Monday, January 3, 2011
No one should die from a mosquito bite
I had malaria 3 times in 2010. I ended the year with the scariest yet. With my symptoms, they are pretty sure I had the onset of Cerebral Malaria. I had tested positive for Malaria a few weeks prior, and treated it with Coartem. The Malaria was resistant, and obviously was not out of my system. Cerebral Malaria is the most serious, and the most deadly form of Malaria. The mortality ratio is between 20-50%. If not treated within the first 24-72 hrs, the disease is fatal.
I was lucky. I received treatment right away. I had the money for transport to the hospital. I had the money to run the tests, and pay for treatment. I was put on IV Quinine treatment. A friend of ours, Rachel, is a nurse and was staying at our house at the time. She was able to switch out, and flush my IV. I really had the best circumstances possible.
I know the pain that this disease puts your body through. The severe body aches, the high fevers, the piercing headaches. And although I don't remember it, I experienced the most severe stage of this disease, Cerebral Malaria. I began to hallucinate, and I did not know who I was or where I was. I was brought back to Al-Shafa, a hospital here in Jinja. I was admitted. My Mom was notified, because of the severity of the situation. Within minutes people back home were praying. My friends were standing by my bedside, and praying. The medicine began to work. My fever came down, and I became more and more coherent into the early hours of Christmas Eve morning.
I know what Malaria feels like. But I have no idea what it is like to suffer from those high fevers and extreme body aches, knowing my family can not afford my treatment. I can't even begin to wrap my brain around it. Your body is in so much pain. You know that the treatment is there. But you don't have the money for transport to a nearby clinic or hospital. And even if you do, you most likely don't have the money to pay for the medicine. The pain increasing, the fevers climb higher and higher. I can't even begin to imagine the fear, the helplessness. I received the best treatment possible in America, and Uganda when I was sick. I got better within a few days, while there are parents here who have to bury their children because they don't have the money or resources to save them.
Malaria kills on average, 1 million people every year. The majority of its victims are children living in Africa. Children who don't sleep under mosquito nets because their parents can't afford them. Children who come from families who can't provide proper nourishment, let alone treatment for Malaria. Right now I am praying about what God is calling me to do with bringing awareness and prevention to the Malaria crisis.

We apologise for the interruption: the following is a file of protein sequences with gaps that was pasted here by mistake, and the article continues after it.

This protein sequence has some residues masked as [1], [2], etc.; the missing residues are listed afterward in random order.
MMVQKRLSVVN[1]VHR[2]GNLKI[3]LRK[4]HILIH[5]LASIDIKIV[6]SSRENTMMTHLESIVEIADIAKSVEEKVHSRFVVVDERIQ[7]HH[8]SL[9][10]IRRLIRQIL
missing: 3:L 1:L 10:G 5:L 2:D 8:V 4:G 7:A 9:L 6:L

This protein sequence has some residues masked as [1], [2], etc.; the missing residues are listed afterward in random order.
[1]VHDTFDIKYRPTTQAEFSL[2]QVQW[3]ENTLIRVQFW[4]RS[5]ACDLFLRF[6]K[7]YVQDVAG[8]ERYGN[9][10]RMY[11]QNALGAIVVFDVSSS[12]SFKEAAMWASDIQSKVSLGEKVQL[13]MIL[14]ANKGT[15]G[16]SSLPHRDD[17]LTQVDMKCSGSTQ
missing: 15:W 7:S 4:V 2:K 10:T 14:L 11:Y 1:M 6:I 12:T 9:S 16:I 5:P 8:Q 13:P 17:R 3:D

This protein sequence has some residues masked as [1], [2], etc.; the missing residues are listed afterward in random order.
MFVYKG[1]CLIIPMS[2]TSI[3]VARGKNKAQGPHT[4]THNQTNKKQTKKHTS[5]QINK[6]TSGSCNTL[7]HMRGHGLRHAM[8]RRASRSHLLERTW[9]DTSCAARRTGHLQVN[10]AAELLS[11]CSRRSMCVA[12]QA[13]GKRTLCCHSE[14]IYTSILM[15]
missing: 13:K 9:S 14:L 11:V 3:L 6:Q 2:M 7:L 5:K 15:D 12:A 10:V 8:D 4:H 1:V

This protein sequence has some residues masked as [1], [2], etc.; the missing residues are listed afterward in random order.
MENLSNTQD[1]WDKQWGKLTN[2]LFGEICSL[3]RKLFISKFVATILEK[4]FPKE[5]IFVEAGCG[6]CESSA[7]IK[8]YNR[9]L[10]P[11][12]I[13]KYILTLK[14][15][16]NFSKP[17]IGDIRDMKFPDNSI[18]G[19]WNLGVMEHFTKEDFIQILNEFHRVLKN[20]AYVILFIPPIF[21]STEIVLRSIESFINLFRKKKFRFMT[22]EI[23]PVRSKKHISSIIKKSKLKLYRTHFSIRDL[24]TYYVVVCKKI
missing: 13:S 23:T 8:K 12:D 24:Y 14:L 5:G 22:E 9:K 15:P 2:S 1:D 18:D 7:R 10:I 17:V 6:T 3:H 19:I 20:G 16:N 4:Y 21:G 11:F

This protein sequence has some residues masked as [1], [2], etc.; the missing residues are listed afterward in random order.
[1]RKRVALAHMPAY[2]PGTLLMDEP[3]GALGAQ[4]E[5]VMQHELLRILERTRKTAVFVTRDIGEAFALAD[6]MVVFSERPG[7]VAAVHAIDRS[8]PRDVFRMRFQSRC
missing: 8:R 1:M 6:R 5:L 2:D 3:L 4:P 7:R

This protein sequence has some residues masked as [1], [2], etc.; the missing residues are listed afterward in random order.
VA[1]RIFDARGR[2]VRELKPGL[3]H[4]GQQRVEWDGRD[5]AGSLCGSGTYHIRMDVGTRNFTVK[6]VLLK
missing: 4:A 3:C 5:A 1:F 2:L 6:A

I know God calls us to be a voice for the voiceless. In Proverbs 31 we are told to, Speak up for those who cannot speak for themselves, for the rights of all who are destitute. Speak up and judge fairly; defend the rights of the poor and needy. People have a right to receive treatment if it is available and can save their life. A lack of money should not be the reason anyone dies.
Here is a little bit more about Malaria from two different sources:
In 2008, there were 247 million cases of malaria and nearly one million deaths – mostly among children living in Africa. In Africa a child dies every 45 seconds of Malaria, the disease accounts for 20% of all childhood deaths.
- World Health Organization
"Malaria Kills. It is one of the leading causes of death and disease worldwide, especially in the developing world. Malaria is a preventable and treatable infectious disease transmitted by mosquitoes. It kills more than one million people each year, most of them in sub-Saharan Africa, with seventy-five percent of these deaths occurring in children under five.
Malaria also has a devastating economic and social effect as it perpetuates poverty. It is both a root cause and consequence of poverty, burdening endemic countries and contributing to the cycle of poverty. Malaria affects the most isolated groups, such as poor women and children, in the most aggressive manner.
BUT…. malaria can be prevented, diagnosed and treated with a combination of available tools and sustained financing. A comprehensive approach consisting of protective nets, indoor spraying with insecticide, preventive treatment for pregnant women, diagnostic tests, effective drugs, education, research and advocacy is needed to combat malaria."
Posted by Bring Them Home at 2:05 AM